“I will tell of your name to my brothers;
in the midst of the congregation I will praise you:
You who fear the Lord praise him!” (Ps 22:22-23a)

In Psalm 22, David turns to call out to God even as he is forsaken by God and surrounded by people who seek to destroy him. “Trouble is near/and there is none to help” (v 11).

So he calls to God for help. But when rescue comes, David pivots: the good result from his rescue is his praise of God among the people. Rather than simply luxuriating in relief from personal pain, he turns immediately to praising God’s name in public.

Like all the psalms, we can read this as referring, ultimately, to Jesus. After all, he quoted it on the cross: “My God, my God why have you forsaken me?” This suggests the denouement of the crucifixion – Jesus’ resurrection and ascension – likewise has the goal God’s glory ‘in public.’

The end of this story is God’s praise. That means, when we tell the story of Jesus (as I’ve just bungled in a church-sponsored “2-minute testimony”), that’s where we should end – praising God, not tangled in metaphysical speculation or engaged in our own struggles. Neither of those are bad but neither are they the point. The point is to “proclaim [God’s] righteousness to a people yet unborn” (v 31).

PCA confronting racism

To say that the Presbyterian Church in America has a race problem is like saying a stray dog has fleas. Clearly true but kinda disgusting to think about too much.

That’s why I’m glad a recent Ad Interim Commission on Racial and Ethnic Reconciliation, composed of leaders already doing the work in the PCA, have written a report exploring what the elders of the denomination think about race and making concrete recommendations as to how we can move forward productively. Pointless, you say, but reports by commissions are how Presbyterians take things seriously.

Continue reading PCA confronting racism

Naomi Klein Needs Jesus

Naomi Klein needs Jesus.

Duh – we all do. But in her latest book, No Is Not Enough, we see a Jesus-shaped hole toward the end when her hope lands in people, I’d suggest unsustainably.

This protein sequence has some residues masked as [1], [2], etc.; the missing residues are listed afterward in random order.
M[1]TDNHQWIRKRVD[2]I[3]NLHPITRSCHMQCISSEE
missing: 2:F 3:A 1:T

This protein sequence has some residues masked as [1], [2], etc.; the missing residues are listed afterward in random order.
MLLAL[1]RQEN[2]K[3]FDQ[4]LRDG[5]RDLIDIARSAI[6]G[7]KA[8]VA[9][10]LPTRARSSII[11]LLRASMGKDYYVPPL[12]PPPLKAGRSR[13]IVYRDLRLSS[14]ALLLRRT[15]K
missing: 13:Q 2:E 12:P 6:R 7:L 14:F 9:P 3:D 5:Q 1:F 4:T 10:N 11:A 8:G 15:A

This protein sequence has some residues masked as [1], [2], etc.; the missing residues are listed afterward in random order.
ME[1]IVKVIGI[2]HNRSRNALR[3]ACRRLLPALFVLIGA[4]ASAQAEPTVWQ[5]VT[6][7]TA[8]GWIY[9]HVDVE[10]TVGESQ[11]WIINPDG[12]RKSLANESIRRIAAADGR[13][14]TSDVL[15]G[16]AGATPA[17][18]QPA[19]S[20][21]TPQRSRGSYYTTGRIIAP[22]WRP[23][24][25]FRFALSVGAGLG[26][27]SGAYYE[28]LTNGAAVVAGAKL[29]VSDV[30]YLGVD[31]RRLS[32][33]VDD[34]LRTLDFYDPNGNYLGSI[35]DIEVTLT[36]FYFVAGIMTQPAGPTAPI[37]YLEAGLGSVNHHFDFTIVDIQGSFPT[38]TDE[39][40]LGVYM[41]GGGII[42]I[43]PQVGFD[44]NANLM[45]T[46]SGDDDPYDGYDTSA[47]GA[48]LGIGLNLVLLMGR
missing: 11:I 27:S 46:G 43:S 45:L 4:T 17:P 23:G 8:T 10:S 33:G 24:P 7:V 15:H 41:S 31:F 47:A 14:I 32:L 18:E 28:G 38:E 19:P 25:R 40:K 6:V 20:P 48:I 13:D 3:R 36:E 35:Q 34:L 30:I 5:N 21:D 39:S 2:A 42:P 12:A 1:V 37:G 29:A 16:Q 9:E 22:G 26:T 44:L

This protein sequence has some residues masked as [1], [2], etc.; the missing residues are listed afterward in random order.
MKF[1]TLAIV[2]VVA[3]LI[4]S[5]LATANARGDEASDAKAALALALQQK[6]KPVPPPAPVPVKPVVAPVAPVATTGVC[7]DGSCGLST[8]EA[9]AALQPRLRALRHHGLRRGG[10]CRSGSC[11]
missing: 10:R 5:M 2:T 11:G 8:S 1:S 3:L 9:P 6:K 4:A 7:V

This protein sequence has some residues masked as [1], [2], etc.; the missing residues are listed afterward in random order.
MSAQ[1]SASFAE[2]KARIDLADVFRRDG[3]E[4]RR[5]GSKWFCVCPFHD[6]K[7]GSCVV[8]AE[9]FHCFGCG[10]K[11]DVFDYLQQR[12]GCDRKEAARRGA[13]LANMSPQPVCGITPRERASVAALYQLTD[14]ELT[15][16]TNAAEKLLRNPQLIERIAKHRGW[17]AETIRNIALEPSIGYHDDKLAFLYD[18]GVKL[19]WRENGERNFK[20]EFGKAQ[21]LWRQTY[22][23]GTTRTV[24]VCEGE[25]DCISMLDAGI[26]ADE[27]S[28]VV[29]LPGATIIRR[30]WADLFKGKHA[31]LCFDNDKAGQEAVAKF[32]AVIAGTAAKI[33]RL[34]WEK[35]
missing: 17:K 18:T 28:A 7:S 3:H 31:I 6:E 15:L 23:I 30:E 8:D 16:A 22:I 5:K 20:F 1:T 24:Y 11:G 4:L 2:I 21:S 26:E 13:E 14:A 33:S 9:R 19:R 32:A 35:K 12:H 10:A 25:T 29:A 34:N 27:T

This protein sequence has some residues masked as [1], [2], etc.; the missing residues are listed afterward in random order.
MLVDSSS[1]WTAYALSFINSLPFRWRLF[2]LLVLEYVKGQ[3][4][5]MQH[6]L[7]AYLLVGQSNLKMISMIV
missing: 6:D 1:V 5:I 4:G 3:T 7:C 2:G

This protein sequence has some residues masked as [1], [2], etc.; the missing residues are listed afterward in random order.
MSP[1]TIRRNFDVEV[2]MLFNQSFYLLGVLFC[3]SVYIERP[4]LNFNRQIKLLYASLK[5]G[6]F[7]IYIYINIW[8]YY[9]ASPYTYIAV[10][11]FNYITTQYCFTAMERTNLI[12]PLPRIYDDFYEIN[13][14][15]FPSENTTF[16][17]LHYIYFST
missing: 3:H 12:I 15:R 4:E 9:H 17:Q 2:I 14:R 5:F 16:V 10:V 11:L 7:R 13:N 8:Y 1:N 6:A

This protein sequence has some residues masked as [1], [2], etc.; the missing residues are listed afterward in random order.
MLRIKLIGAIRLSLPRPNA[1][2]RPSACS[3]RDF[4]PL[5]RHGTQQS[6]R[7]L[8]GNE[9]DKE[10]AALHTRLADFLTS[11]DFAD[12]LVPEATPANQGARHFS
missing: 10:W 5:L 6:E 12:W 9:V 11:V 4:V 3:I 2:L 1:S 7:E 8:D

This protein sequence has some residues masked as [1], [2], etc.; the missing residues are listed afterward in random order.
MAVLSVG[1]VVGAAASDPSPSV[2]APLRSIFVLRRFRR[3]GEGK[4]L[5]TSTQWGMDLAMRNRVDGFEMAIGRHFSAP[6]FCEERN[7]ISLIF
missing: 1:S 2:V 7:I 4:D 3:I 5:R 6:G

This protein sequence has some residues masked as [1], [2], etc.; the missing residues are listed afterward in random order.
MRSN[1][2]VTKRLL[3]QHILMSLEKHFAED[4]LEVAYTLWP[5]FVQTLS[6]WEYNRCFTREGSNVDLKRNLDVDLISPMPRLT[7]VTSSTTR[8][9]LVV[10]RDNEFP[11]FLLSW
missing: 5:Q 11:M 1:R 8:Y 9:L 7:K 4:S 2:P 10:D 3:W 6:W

Throughout the book, Klein does an excellent job of laying out the extent of our current crisis. An interlocking set of climate change restrictions, radical capitalist manipulations and reality TV politics are pushing us from one crisis to another. We are on a carousel seized by a madman who is spinning it faster and faster and getting off seems impossible.

Although Klein uses many of her old analytic categories, they shed some real light on our current political and cultural moment. President Trump really is a manifestation of the 90s triumph of licensing which she describes in No Logo and Secretary DeVos’ approach to education really is an extension of what happened in a post-Katrina New Orleans, a la Shock Doctrine. If her arguments seem old-school lefty (which they do, to me) perhaps that means we haven’t paid her enough attention.

So, with all of this gloom, how does Klein see a way out? Through the power of the people. The way will be hard, she tells us, but we just need to get tough. People are hungry for real change and when a shock comes, it is also a chance for ordinary people to seize the day and comprehensively fix all our problems. She points to a document she helped draft, the Leap Manifesto, as one attempt to tackle problems comprehensively and at the root. This one document isn’t sufficient but it sets a model for action in other places to address our interlocking crises.

Now, I believe in people power. After all, I work at a place that seeks to empower faith leaders. But that isn’t – that can’t be – where my hope ultimately lies. People screw up all the time. Even large numbers of people. Even the proletariat. Ultimately, my hope for society, as for myself personally, is in Jesus and his work of reconciliation.

That sounds nice and pious but it is difficult to see concrete application. But here is one simple way: we cannot place pressure on ourselves or our politics to fix everything. They cannot do that and we cannot do that. If we try, we will burn ourselves out or become terrible people to everyone around us. Huge pressure to fix everything does that. In my brief time in advocacy I’ve seen examples of both. But the good news is that God can fix it. Jesus died to fix it and he was raised to prove it.

I’m sorry, I don’t intend to get carried away. No Is Not Enough is valuable for what it is: a stirring indictment and analysis of our current political and social moment. Klein’s prescription is even valuable in itself – the progressive movement must take hold of intersectional, knotty problems and pose big answers to big problems.

Ultimately, though, we just all need Jesus.